Next, by using the Tomtom comparison tool, we screened a compendium of known RBPs for their potential affinity for the CATGCAD motif [37]. Notably, the CATGCAD motif displayed the highest similarity to the binding sites for splicing factors that are known to act in a position-dependent manner, such as RBFOX1–3, RNA binding motif protein 6 (RBM6), hnRNPL and Muscleblind like splicing regulator 1 (MBNL1) (Fig. 5E) [43,44,45,46]. Among the RBFOX proteins, which showed the most significant potential for binding to the motif (Fig. 5E), we focused our attention on RBFOX2, as transcriptomic data from the CCLE project [35] revealed barely detectable expression levels for RBFOX1 and 3 both in our reference model, MDA-MB-231 cells, and in other ER/HER2 BC cell lines (Additional File 2: Supplemental Fig. 5B). Interestingly, RBFOX2 expression levels also correlated with the highest number of NEK2-regulated exons in the transcriptome of TNBC patients (Fig. 5F) and, for most of them (94.2%), in a manner that is coherent with a positive effect of NEK2 on RBFOX2 function. Indeed, events that positively correlated with RBFOX2 expression in patients, were downregulated in NEK2-depleted MDA-MB-231 cells (i.e. exon 48 of MYO18A; Fig. 5G), whereas those negatively correlating with RBFOX2 in patients were up-regulated in NEK2-depleted MDA-MB-231 cells (i.e. ATP5C1; Fig. 5H). Since RBFOX2 is known to promote exon inclusion when binding in the downstream intron and to repress it when binding in the upstream intron or within the exon [44], these analyses are in line with the hypothesis of an impairment of its splicing activity upon depletion of NEK2.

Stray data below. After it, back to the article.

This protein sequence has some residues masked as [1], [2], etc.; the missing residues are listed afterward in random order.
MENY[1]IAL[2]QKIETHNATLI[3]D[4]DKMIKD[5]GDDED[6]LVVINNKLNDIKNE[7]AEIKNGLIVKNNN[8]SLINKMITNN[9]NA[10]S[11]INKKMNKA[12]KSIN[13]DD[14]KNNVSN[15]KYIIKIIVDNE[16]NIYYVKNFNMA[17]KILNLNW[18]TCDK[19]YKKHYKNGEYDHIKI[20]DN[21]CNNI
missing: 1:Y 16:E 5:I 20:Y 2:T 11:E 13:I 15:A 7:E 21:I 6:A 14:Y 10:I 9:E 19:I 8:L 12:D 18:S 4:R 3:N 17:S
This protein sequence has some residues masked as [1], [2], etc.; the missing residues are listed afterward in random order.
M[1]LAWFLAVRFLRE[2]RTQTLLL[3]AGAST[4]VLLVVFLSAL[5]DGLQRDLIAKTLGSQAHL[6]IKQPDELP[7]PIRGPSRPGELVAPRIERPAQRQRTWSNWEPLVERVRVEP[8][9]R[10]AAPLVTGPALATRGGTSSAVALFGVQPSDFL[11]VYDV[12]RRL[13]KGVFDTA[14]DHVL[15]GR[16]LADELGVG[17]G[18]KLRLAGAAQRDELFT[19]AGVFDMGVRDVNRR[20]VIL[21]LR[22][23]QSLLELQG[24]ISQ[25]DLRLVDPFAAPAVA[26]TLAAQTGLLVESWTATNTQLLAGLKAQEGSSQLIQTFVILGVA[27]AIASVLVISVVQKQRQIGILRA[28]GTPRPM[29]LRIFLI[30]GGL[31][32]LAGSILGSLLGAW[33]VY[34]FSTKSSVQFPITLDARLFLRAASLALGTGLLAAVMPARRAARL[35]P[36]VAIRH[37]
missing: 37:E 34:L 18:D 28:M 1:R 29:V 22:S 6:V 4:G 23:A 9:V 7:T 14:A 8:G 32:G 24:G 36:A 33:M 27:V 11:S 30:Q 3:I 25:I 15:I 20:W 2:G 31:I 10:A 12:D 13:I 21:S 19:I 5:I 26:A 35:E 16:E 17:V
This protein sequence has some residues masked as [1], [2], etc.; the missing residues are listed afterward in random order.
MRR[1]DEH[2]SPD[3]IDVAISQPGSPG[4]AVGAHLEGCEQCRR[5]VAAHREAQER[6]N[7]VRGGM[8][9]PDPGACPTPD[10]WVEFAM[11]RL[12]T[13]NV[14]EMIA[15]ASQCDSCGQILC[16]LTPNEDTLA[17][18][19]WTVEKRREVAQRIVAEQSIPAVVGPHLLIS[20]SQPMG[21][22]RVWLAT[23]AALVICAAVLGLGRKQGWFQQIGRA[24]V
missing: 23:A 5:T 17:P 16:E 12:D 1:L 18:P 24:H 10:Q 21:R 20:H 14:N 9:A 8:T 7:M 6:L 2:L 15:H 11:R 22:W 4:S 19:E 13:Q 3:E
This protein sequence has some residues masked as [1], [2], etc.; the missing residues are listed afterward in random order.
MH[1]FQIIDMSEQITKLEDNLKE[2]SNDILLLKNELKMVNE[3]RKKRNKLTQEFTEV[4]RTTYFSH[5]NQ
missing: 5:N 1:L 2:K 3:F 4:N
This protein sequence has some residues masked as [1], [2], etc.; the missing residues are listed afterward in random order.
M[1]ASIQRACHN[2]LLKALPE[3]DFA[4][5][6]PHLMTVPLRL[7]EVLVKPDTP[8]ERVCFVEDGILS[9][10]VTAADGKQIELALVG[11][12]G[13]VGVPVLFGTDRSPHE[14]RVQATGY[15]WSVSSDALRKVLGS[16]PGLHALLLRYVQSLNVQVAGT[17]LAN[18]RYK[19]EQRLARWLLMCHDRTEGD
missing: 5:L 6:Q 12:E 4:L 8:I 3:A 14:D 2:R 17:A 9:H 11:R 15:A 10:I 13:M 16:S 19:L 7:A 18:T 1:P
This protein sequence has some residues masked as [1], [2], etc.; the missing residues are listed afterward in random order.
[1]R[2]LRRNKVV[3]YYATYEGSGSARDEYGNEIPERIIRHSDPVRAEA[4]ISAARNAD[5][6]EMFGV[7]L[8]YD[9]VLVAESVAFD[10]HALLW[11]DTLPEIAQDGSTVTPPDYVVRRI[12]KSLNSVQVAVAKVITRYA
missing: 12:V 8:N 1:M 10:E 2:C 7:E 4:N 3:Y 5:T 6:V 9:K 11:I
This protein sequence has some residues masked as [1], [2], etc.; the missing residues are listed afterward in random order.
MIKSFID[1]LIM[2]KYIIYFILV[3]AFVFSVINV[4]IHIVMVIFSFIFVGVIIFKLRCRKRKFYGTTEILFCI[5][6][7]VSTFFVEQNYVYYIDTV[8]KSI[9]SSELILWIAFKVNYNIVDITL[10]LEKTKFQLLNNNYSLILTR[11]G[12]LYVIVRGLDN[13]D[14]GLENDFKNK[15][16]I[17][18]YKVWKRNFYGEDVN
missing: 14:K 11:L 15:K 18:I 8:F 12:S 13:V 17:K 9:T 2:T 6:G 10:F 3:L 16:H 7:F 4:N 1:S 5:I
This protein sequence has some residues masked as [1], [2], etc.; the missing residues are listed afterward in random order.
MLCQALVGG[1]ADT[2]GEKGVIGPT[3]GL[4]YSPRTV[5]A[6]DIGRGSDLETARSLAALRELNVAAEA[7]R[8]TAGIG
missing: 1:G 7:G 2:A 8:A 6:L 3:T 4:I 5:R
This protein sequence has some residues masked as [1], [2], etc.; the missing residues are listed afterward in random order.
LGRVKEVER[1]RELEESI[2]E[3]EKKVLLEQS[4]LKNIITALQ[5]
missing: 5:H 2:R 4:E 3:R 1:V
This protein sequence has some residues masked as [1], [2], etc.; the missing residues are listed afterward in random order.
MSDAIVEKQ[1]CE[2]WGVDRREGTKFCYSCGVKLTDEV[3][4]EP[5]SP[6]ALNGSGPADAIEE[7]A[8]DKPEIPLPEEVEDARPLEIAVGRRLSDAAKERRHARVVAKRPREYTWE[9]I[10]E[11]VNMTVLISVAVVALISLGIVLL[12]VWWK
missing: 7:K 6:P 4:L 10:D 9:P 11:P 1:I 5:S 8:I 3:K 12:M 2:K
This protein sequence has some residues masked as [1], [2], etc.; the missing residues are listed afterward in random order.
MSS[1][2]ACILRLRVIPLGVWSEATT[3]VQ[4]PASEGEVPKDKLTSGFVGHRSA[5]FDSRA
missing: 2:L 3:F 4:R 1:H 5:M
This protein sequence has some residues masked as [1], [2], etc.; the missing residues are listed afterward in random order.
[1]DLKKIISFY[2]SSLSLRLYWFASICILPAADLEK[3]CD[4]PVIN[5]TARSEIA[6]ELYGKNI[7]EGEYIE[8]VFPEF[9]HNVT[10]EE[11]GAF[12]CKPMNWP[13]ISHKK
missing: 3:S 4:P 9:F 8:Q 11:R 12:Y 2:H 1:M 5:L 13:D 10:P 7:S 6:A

NEK2 modulates an RBFOX2-dependent pro-mesenchymal splicing program in TNBC cells

Analysis of the RNA-seq data for gene expression changes indicated that RBFOX2 expression was the only CATGCAD motif-binding RBP regulated in NEK2-silenced cells (Additional File 2: Supplemental Fig. 6A). Moreover, computational analysis of datasets from multiple ER/HER2 BC cell lines revealed a significant correlation between the expression levels of NEK2 and RBFOX2 (Fig. 6A). Accordingly, RBFOX2 was significantly down-regulated at both transcript and protein level in NEK2-depleted MDA-MB-231 cells (Fig. 6B-D). RBFOX2 downregulation in NEK2-depleted cells was not determined by reduced transcript stability, as analysis of its expression after transcription inhibition indicated no changes in the decay of RBFOX2 transcript, which is relatively stable with respect to a high turnover transcript like MYC mRNA (Additional File 2: Supplemental Fig. 6B). This observation suggests that NEK2 knockdown represses transcription of RBFOX2 mRNA. Notably, this effect appears specific, as no significant changes were observed for hnRNPL expression (Fig. 6C,D), which was selected as the other RBP correlating with a high proportion of NEK2-regulated exons (Fig. 5F).

Fig. 6
figure 6